Promoting the nation’s capital as an ideal location for major national and international events and conventions is a cornerstone of the City’s economic development plan. The City developed the Bid More, Win More, Host More strategy in partnership with Ottawa Tourism to promote Ottawa as a world-class event hosting destination, create jobs and grow our local economy.

As We Sail Into September

Have you ever hit the high seas on a sailboat? Not only is it a great excuse to break out your Sperry’s and striped ensembles, it’s also great for your health. First, it’s an outdoor activity that can be done at almost any age and ability. Second, studies have shown that spending time outdoors greatly benefits your overall health and especially your mental health. Solitude and contemplation; A week at sea and the roar of the world subsides.  You don’t know, or care, what day it is, and the structure of your day is given by sunrise, sunset, and the watch schedule.  You come to know the phases of the moon without thinking about it. This way of living is in stark contrast to the usual western lifestyle and the perspective it provides inevitably results in personal insights and growth. If that description isn’t enough to sell you on this sport, here are a few more reasons:

Muscle strength and endurance: The many activities involved in sailing, like pulling and hoisting of sails to maneuver a boat or a yacht, adds to your muscle strength for your shoulders and back.

Cardiovascular fitness: Sailing can also improve your cardiovascular health and reduce the risk of hypertension, obesity and other heart illness. This is because of the large amount of oxygen uptake that happens when you engage in intense activities.

Mental wellness: Being out on the water puts you in a good mood not just because of the calmness of the water but because of the salty air. The saltiness of the sea air is composed of charged ions that aid in the body’s oxygen absorption, which in turn balances serotonin levels. The more balanced your body’s serotonin levels are, the happier you’re going to be.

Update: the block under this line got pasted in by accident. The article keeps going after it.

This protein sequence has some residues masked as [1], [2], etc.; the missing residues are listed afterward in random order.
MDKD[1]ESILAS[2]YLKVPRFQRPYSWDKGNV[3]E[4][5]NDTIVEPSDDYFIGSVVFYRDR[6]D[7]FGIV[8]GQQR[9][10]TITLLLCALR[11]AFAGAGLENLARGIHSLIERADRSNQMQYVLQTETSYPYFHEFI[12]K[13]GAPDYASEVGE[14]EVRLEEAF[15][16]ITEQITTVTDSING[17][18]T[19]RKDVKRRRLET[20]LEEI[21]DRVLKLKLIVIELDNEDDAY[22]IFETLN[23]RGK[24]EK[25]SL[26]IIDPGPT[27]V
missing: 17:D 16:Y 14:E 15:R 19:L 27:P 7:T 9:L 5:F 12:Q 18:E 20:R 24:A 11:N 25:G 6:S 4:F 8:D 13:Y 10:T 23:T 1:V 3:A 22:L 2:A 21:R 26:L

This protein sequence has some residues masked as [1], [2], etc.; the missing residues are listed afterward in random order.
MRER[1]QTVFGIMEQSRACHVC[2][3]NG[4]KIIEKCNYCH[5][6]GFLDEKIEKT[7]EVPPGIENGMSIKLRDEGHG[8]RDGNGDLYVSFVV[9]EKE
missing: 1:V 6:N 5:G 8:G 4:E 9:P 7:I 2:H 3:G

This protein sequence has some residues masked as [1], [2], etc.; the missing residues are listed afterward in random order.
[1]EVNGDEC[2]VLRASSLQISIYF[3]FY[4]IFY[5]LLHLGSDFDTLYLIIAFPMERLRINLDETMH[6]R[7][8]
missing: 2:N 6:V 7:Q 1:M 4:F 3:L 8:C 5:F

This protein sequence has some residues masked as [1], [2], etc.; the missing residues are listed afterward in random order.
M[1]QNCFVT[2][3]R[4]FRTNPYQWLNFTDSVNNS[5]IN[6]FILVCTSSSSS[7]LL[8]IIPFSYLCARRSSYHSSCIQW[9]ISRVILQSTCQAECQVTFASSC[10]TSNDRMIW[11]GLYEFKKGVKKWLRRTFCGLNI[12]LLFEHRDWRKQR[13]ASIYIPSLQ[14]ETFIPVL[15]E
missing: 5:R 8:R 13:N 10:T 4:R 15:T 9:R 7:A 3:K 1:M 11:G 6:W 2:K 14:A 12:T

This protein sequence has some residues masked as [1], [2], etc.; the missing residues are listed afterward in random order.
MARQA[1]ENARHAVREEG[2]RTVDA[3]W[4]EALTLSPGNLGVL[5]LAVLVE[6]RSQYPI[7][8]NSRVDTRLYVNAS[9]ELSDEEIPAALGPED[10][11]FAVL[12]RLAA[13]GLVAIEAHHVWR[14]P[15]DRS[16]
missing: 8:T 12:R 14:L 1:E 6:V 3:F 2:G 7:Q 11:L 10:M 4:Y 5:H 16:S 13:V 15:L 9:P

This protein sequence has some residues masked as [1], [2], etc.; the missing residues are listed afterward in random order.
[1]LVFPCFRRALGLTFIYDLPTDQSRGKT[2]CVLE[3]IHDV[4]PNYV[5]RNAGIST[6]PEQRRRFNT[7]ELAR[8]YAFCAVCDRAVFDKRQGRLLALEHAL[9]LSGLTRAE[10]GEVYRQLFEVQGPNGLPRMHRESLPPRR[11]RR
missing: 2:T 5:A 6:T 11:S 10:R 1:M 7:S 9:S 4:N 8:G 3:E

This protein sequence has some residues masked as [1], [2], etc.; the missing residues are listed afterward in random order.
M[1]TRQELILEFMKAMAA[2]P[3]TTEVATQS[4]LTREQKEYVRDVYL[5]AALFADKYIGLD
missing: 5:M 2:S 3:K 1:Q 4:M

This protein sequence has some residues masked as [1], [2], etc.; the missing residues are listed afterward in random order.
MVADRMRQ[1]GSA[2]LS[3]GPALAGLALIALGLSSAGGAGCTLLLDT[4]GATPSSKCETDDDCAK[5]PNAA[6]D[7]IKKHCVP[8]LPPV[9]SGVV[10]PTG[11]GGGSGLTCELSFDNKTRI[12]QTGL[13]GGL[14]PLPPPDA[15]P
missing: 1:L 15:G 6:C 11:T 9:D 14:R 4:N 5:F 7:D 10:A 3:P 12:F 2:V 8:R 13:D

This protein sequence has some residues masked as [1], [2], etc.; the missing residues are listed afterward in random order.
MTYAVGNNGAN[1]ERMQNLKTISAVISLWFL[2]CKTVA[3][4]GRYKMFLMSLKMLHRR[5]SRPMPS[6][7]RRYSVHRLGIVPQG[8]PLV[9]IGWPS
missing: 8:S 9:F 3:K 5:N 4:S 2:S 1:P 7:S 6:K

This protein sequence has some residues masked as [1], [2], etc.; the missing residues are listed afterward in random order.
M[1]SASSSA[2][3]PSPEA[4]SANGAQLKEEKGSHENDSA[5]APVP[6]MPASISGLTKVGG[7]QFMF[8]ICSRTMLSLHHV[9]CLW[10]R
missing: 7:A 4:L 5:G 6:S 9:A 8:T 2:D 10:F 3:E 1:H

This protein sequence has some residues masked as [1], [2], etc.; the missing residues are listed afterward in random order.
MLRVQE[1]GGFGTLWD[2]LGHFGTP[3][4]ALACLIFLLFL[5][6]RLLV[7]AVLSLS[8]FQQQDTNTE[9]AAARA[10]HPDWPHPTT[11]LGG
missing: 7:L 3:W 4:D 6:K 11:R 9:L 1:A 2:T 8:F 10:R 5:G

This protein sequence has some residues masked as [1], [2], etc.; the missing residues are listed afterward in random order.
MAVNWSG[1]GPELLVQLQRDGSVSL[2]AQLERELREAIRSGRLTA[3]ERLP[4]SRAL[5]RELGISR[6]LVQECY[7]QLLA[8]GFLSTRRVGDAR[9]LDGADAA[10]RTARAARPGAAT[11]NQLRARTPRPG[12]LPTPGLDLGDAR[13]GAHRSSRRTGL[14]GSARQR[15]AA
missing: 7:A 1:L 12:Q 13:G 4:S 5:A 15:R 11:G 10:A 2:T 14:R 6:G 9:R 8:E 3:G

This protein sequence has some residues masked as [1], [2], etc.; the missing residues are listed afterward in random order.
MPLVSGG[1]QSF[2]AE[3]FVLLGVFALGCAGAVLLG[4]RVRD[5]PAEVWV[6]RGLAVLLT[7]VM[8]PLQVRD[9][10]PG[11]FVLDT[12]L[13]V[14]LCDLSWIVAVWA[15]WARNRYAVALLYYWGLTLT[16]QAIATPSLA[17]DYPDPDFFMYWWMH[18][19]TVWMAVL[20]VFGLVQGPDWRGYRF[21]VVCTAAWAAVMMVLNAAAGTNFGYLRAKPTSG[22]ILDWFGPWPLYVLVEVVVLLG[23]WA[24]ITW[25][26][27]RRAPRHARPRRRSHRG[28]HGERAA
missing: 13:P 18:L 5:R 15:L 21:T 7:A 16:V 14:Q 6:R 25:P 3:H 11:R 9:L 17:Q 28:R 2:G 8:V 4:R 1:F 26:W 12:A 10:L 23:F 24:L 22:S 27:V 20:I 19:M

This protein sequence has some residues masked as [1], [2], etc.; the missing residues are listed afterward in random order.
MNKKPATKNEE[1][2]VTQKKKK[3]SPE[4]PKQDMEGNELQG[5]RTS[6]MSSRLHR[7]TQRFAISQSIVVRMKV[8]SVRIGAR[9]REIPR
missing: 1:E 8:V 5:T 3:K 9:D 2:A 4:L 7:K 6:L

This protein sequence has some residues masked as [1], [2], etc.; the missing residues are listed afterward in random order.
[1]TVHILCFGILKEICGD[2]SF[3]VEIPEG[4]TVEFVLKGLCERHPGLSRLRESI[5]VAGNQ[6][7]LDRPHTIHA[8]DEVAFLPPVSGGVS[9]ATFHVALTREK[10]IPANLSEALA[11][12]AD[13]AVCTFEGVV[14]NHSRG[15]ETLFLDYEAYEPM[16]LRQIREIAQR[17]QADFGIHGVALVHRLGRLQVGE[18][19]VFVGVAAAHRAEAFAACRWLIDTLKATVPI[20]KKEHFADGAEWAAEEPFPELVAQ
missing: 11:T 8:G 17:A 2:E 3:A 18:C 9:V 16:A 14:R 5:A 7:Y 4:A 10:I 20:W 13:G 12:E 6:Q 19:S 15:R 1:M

Lowers stress levels: The swooshing and splashing of water, the rhythmic movement of the yacht and the sound of the wind in the sails can all affect brainwave patterns. This relaxes and soothes a busy and highly stressed-out mind.

Increases agility: The various tasks associated with sailing also help improve your flexibility and agility. Activities like pulling lines or hoisting sails can significantly improve your hand-eye coordination and motor skills.

If you’re interested in more information from local sailing clubs, please check out our website listings.

SUP

When a new season ushers in, we always see a rise of popularity in at least one sport. It’s usually deemed the “new fad” or “trendy”. This year, we couldn’t help but wonder what has everyone trying the sport of stand up paddle boarding (SUP).

Hardly new, SUP has been around in various forms for centuries, but this year we seem to be seeing and hearing about it everywhere. People of all ages and skill levels are taking to this water sport to get active, explore the lakes and rivers and try something different. So what exactly is stand up paddle boarding and where can you try it?

It is noted that this sport originated in Hawaii as an offshoot of surfing. Unlike traditional surfing where the rider is sitting until a wave comes, stand up paddle boarders maintain an upright stance on their boards and use a paddle to propel themselves through the water. Although there are variations of the sport that make it more challenging, like practicing yoga on the board, SUP is considered a much more calm and relaxing way to enjoy time on the water.

From an athletic standpoint, paddle boarding is a great way to increase core and upper-body strength, especially when paddling against a current or for an extended length of time, or as mentioned above, practicing yoga.

If you are in interested in learning more about stand up paddle boarding or would like to give it a try, you can connect with these local resources:

http://www.ottawasup.ca/

http://www.paddlefit.com/

http://www.rideaucanoeclub.ca/home/stand-up-paddling-sup

Ottawa at the Olympics- Special Edition of Ottawa Sportspage

The Ottawa at the Olympics Rio 2016 special edition of the Ottawa Sportspage newspaper is now out!

Get to know all the local Olympians headed to the Aug. 5-21 Rio 2016 Games by reading the profiles of Ottawa area athletes.

The profiles on each local Olympian also include their competition schedules, so we do encourage you to support them however possible as they compete.

What an awesome team we have from Ottawa in Rio (and the fun will continue next month too for the Paralympics).

GO CANADA!!